Jimmy Fallon had his New York moment with the recent sign-off of the 2014 New York State budget. AMNEWYORK has a lead article in its Sunday edition that offers a few more updates regarding the ongoing developments of how state and City tax breaks are bringing more production to town. We have previously reported these stories as they occur in various media in New York and elsewhere, so there’s not too much new detail that AMNEWYORK reporters Ivan Pereira and Alesandria Masi deliver.
However, with the recent news that Leno may be on the way out, NBC is said to be planning to bring “The Tonight Show” back to its original location in New York. (Johnny Carson started the show at 30 Rock before moving it to NBC Burbank.) The reporters say that “there reportedly is a provision that would give large talk shows the tax break” to come to the City.
This tax break is more than a rumor, however, since the Times, Deadline Hollywood and others have reported on it before. Some are a bit snide in calling it the “Jimmy Law” since it seems to have been written into Cuomo’s executive budget to benefit Jimmy Fallon, who presumably will be tapped by NBC for the position. Fallon supposedly wants to stay in New York, where up until this budget held that tax credits would not be available for talk shows, as reported in Syracuse.com. That article also reports that State Senator John DeFrancisco said “The Tonight Show” is “worthy of NY state tax breaks” as it would be a “morale boost” for the state.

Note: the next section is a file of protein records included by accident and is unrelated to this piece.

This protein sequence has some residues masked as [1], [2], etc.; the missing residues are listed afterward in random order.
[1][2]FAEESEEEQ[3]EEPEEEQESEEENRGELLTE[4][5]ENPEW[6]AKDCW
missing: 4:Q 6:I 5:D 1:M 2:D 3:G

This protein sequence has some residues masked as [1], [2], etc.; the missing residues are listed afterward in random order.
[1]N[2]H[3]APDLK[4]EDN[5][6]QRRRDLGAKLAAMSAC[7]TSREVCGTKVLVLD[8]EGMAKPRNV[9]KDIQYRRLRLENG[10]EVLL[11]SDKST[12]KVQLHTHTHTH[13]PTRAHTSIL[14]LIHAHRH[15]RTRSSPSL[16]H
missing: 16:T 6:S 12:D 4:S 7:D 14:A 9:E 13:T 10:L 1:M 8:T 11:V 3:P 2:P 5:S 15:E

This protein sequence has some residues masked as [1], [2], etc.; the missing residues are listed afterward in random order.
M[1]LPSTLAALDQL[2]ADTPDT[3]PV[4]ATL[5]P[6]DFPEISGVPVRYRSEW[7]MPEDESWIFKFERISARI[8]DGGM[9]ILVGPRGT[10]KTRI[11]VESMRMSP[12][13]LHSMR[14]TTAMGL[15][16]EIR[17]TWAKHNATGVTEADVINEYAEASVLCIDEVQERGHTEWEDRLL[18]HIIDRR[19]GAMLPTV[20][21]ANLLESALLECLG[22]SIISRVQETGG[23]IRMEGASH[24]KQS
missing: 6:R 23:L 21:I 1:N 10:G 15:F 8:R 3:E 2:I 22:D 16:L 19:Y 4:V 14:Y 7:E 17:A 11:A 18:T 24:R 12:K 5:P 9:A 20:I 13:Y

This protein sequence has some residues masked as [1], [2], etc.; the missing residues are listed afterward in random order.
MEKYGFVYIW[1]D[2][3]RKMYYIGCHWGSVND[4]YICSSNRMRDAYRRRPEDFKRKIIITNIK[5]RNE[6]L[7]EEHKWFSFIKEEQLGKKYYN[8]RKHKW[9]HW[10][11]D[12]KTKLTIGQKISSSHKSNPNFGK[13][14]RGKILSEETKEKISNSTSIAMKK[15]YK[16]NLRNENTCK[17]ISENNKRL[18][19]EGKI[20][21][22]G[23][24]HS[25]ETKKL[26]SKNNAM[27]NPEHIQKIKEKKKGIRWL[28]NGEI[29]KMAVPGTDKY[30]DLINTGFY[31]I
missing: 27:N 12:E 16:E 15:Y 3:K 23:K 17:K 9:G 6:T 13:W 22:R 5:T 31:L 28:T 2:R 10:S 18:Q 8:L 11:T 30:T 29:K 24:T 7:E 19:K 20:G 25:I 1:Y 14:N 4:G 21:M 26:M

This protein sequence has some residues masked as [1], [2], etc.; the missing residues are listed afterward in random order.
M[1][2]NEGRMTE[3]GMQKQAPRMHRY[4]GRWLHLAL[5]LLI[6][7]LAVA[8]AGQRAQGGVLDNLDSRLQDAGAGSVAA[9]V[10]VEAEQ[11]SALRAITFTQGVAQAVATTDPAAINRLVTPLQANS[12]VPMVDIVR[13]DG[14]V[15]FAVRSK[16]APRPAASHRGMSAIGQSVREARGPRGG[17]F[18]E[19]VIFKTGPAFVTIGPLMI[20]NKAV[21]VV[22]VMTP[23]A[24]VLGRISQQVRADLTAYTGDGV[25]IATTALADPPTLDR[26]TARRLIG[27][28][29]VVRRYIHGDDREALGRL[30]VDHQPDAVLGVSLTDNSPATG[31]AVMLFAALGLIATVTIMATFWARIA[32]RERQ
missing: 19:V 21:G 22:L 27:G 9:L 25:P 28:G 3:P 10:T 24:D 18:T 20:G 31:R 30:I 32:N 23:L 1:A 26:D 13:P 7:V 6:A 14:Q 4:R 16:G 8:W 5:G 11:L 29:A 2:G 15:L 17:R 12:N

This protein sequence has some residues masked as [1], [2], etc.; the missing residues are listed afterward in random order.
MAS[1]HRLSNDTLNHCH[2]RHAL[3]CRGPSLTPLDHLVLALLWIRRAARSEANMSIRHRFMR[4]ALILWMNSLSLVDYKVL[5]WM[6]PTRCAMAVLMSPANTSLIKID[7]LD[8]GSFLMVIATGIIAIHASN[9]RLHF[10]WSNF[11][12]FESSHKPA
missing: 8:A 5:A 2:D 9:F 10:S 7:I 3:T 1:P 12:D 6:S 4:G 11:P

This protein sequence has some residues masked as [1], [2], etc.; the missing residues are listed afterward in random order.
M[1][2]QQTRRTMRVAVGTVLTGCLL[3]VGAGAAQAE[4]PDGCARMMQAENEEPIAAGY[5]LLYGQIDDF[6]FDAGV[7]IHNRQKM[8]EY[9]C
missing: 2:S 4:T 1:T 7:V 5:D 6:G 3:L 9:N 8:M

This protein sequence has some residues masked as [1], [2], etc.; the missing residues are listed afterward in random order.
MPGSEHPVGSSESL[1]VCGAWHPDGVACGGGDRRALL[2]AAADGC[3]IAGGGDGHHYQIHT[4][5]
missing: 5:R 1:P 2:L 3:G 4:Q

Syracuse.com, which is the website of that city’s The Post-Standard newspaper, recently took on the whole issue of who benefits with such tax breaks in its series “NY keeps public in dark as (film tax) credits roll” on the Empire State Film Production Tax Credit.
Here are the first few grafs of the article. You can read the rest by visiting this link.
It’s more than just “The Tonight Show” and its rumored return east.
The Big Apple has become one of the most sought-after locations for the small screen, and the city benefits from its Hollywood pull.
Right now there are 25 primetime episodic shows being filmed in the five boroughs, along with dozens of cable, variety and talk shows, and that number keeps growing, according to the Mayor’s Office of Media and Entertainment.
Even more shows are on the way, thanks in part to the incentive of new tax breaks from the state, and the city’s studios are gearing up for the tidal wave of productions.
“As long as it continues to be a great place to live, work and capture on film, New York and its image will always be something that producers want to be and take advantage of,” said Hal Rosenbluth, president of Kaufman Studios in Long Island City, where “Nurse Jackie” and “Sesame Street” are shot…